SPAN 370 Latin America and Spain: Enlightenment to the Present       TTh 11:30am-1:00pm                   Freddy Vilches
Introduction to major trends in Latin American and
 Spanish literature from the Enlightenment period to the present day. Selected works from Latin America and Spain read in the context of cultural and historical events.

  

Ethnic Studies Courses Fall 2015


ETHS 400-Ethnic Studies Colloquium
T 6:00pm-9:00pm                             Elliott Young
Reading and critical analysis of major interpretive works. Organized around themes or analytical problems; comparative study of works in ethnic studies exemplifying different points of view, methodologies, subject matter. Focus varies depending on instructor’s teaching and research area.
ARTS & HUMANITIES COURSES

EAS 298-The Politics of Religion in China  
MW 3:00 pm-4:30 pm                     Staff
The Politics of Religion in China : Overview of religion in Chinese society, specifically examining the individual and institutional practice of religion from the perspective of political science. Religious fundamentalism, violence, and peacemaking considering Confucianism, Daoism, and Buddhism; how religion influences China’s political culture, political ideology, political norms, and interest groups.

Hist 141-Colonial Latin American History                                           
TTH 9:40am-11:10am                   Elliott Young

History of Latin America from Native American contact cultures through the onset of independence movements in the early 19th century. Cultural confrontations, change, and Native American accommodation and strategies of evasion in dealing with the Hispanic colonial empire.

Hist 231-U.S. Women’s History
TTH 9:40 am-11:10 am                     Reiko Hillyer
The diverse experiences of American women from the colonial era to the recent past. Changing ideologies from the colonial goodwife to the cult of true womanhood. Impact of Victorianism, sexuality and reproduction, the changing significance of women’s work. Origins of the women’s rights movement, battles and legacy of suffrage, history of 20th-century feminism, competing ideologies and experiences of difference.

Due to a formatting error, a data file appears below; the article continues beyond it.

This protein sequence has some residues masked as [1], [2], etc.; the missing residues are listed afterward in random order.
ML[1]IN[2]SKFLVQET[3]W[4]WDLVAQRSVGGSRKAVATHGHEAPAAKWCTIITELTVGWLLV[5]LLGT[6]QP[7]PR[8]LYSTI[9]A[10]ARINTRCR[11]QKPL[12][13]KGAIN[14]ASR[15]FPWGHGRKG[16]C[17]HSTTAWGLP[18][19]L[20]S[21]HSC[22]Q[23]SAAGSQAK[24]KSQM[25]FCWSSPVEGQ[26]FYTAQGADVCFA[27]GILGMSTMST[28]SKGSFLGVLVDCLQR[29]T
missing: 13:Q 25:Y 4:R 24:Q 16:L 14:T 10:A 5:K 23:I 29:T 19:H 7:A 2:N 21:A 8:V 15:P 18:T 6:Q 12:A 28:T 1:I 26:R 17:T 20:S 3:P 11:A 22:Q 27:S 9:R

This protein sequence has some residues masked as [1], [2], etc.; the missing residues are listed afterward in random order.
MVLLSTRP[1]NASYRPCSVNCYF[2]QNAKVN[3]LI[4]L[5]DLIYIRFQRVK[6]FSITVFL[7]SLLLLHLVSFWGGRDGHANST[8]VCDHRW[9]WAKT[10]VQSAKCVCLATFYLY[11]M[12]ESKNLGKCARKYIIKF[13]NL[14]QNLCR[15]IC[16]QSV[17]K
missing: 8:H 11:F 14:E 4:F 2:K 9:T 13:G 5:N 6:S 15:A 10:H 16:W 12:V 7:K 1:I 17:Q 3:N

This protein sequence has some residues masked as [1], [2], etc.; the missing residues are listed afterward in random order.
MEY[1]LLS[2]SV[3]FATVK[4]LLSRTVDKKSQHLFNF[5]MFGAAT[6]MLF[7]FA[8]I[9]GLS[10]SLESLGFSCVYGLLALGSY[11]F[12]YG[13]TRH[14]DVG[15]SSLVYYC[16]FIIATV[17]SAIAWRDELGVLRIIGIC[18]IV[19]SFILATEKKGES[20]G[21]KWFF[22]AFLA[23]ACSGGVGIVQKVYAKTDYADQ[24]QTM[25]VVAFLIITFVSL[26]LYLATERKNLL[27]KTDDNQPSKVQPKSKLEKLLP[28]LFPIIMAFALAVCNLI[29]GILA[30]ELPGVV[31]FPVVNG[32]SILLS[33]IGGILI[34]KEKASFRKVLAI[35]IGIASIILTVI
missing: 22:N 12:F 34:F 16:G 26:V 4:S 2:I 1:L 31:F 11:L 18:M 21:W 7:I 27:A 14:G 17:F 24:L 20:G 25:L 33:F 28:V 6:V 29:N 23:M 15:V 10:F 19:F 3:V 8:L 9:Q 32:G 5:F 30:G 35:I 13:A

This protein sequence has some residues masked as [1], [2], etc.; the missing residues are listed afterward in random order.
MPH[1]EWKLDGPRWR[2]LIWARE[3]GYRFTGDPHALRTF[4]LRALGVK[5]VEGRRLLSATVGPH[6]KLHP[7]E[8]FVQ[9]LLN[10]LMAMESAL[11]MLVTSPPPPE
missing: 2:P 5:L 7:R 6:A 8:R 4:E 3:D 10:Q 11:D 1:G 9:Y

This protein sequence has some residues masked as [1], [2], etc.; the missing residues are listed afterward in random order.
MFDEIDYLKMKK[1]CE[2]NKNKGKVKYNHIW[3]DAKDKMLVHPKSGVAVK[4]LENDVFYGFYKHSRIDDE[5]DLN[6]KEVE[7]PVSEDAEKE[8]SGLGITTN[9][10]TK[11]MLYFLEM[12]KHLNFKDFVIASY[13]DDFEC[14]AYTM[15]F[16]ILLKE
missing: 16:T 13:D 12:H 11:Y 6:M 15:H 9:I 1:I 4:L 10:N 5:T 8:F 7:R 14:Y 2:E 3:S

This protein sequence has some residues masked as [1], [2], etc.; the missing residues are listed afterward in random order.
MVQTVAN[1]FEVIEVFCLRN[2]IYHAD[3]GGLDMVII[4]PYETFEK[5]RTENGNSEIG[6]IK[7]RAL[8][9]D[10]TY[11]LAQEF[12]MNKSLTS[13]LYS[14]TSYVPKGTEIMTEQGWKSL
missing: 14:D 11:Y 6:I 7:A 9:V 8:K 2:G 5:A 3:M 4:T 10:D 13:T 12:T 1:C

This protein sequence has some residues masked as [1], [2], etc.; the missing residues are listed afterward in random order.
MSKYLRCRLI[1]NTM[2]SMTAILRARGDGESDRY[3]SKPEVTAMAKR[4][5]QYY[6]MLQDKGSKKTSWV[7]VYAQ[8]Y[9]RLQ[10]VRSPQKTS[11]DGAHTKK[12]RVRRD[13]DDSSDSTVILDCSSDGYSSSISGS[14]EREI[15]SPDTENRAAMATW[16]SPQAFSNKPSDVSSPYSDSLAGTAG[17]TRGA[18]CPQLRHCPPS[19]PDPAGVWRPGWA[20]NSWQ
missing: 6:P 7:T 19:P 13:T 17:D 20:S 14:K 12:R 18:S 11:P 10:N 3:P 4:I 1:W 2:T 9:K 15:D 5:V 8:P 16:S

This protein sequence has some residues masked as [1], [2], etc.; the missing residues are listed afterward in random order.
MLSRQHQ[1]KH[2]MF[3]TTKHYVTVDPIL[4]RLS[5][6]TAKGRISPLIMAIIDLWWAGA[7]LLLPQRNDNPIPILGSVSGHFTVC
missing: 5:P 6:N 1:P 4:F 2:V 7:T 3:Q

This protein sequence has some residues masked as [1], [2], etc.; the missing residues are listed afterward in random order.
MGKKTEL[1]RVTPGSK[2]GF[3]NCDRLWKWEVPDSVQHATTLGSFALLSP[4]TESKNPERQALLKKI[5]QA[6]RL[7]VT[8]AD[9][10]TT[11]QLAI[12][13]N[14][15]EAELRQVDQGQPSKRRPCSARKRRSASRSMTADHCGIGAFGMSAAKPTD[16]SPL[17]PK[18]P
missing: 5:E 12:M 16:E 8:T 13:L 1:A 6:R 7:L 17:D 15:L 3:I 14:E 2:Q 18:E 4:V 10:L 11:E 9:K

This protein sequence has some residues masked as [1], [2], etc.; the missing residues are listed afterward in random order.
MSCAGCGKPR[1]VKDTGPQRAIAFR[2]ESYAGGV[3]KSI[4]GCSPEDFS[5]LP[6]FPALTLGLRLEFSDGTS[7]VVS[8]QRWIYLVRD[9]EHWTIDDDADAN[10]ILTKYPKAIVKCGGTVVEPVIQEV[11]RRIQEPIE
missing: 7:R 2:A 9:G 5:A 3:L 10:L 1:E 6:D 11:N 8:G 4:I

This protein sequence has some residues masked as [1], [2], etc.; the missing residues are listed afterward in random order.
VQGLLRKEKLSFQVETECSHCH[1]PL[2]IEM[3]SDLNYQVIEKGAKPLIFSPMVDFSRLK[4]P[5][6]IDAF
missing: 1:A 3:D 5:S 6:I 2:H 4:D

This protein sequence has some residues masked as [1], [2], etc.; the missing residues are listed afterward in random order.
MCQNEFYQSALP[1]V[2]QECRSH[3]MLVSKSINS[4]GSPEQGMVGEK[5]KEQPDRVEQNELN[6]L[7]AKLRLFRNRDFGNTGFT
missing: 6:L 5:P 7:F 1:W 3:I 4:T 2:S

Hist 298 Education & U.S Empire
MW 3:00-4:30pm                           Khalil Johnson
Transnational history of education in the United States. Topics include connections between the Irish charity school and Indian “praying towns” in seventeenth-century New England; the Freedmen’s Bureau and the rise of universal schooling during Reconstruction; the feminization of the teaching profession;progressive education, immigration, and global imperialism at the turn of the twentieth century; the role of education in social movements from Mexican American labor activists to Septima Poinsette Clark and the black freedom struggle; The proliferation of study-abroad programs as “soft diplomacy”during the Cold War; and contemporary debates surrounding Teach for America.

LAS 200-Latin American Cultural Studies
MWF 12:40pm -1:40pm                      J. Toledano Redondo
Theoretical approaches to the study of Latin American culture. Focused study of particular writers, artists, and musicians.Topics include indigenismo, nationalism, postcolonialism, the African diaspora, borderlands, and hybridity. Interdisciplinary approach integrates literary, historical, and anthropological modes of inquiry in this team-taught, bilingual class. To earn Hispanic studies credit, students must do their papers in Spanish.

MUS 136-World Music : Asia
MWF: 9:10am-10:10am                     Beth Szczepanski
Survey of musical traditions from the Asian continent. Study of music, instruments, and performance through readings, recordings, and live performance when possible. Historical developments, how the music is used. Social function, political context, art, poetry, literature, and religion as they assist in understanding the music and its culture.

MUS 137-World Music: Latin America
TTH 9:40am-11:10am                          Beth Szczepanski
Survey of musical traditions and styles of the Caribbean and Middle and South America, including Afro-Cuban music, salsa, Latin jazz, and folk music of the Andes. Study of the music, instruments, and performance through readings, recordings, and live performance when possible. Historical developments, how the music is used. Social function, political context, art, poetry, literature, and religion as they assist in understanding the music and its culture.

RELS 398-Islam, Gender, and Modernity
MW 3:00pm-4:30pm                                    Claire Robison
Islam, Gender, and Modernity explores life for Muslim women in modern times, based on autobiographical and narrative accounts written over the past century. Queries categories of gender, from femininities and masculinities to alternative sexualities. Examines how social and gender norms are changing in the modern era, and explores the negotiation of normative and ideal gender roles in contemporary Muslim-majority countries. A focal point for analysis is the power of interpretation (of Islamic texts, tradition, and culture) in determining gender norms and practices for Muslims in a globalizing world.